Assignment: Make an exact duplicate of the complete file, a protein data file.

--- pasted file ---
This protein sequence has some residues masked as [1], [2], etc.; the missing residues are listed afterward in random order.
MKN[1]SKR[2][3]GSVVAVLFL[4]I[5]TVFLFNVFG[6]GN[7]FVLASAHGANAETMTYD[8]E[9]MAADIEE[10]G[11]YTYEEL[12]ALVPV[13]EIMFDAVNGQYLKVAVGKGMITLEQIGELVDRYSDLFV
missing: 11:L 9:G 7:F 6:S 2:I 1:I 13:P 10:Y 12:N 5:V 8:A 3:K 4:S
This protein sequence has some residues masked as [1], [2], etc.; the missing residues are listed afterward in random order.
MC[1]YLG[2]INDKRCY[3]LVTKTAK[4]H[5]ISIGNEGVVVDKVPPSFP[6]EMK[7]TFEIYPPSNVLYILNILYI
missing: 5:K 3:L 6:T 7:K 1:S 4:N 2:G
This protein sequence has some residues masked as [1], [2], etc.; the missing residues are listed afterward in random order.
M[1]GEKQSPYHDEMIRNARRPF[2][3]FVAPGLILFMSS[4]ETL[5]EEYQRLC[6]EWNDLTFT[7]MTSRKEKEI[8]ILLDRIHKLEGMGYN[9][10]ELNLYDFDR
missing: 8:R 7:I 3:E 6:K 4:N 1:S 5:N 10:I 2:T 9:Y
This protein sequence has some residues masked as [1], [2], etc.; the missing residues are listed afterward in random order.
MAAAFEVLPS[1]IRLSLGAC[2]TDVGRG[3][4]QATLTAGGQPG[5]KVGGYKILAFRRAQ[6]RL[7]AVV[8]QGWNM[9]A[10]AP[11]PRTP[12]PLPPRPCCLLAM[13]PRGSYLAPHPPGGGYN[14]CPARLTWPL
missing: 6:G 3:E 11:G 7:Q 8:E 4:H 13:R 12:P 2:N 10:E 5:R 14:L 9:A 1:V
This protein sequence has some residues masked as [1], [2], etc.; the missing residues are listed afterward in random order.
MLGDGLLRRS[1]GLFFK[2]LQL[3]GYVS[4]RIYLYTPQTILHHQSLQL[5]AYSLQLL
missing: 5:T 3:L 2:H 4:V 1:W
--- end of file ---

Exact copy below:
This protein sequence has some residues masked as [1], [2], etc.; the missing residues are listed afterward in random order.
MKN[1]SKR[2][3]GSVVAVLFL[4]I[5]TVFLFNVFG[6]GN[7]FVLASAHGANAETMTYD[8]E[9]MAADIEE[10]G[11]YTYEEL[12]ALVPV[13]EIMFDAVNGQYLKVAVGKGMITLEQIGELVDRYSDLFV
missing: 11:L 9:G 7:F 6:S 2:I 1:I 13:P 10:Y 12:N 5:V 8:A 3:K 4:S
This protein sequence has some residues masked as [1], [2], etc.; the missing residues are listed afterward in random order.
MC[1]YLG[2]INDKRCY[3]LVTKTAK[4]H[5]ISIGNEGVVVDKVPPSFP[6]EMK[7]TFEIYPPSNVLYILNILYI
missing: 5:K 3:L 6:T 7:K 1:S 4:N 2:G
This protein sequence has some residues masked as [1], [2], etc.; the missing residues are listed afterward in random order.
M[1]GEKQSPYHDEMIRNARRPF[2][3]FVAPGLILFMSS[4]ETL[5]EEYQRLC[6]EWNDLTFT[7]MTSRKEKEI[8]ILLDRIHKLEGMGYN[9][10]ELNLYDFDR
missing: 8:R 7:I 3:E 6:K 4:N 1:S 5:N 10:I 2:T 9:Y
This protein sequence has some residues masked as [1], [2], etc.; the missing residues are listed afterward in random order.
MAAAFEVLPS[1]IRLSLGAC[2]TDVGRG[3][4]QATLTAGGQPG[5]KVGGYKILAFRRAQ[6]RL[7]AVV[8]QGWNM[9]A[10]AP[11]PRTP[12]PLPPRPCCLLAM[13]PRGSYLAPHPPGGGYN[14]CPARLTWPL
missing: 6:G 3:E 11:G 7:Q 8:E 4:H 13:R 12:P 2:N 10:E 5:R 14:L 9:A 1:V
This protein sequence has some residues masked as [1], [2], etc.; the missing residues are listed afterward in random order.
MLGDGLLRRS[1]GLFFK[2]LQL[3]GYVS[4]RIYLYTPQTILHHQSLQL[5]AYSLQLL
missing: 5:T 3:L 2:H 4:V 1:W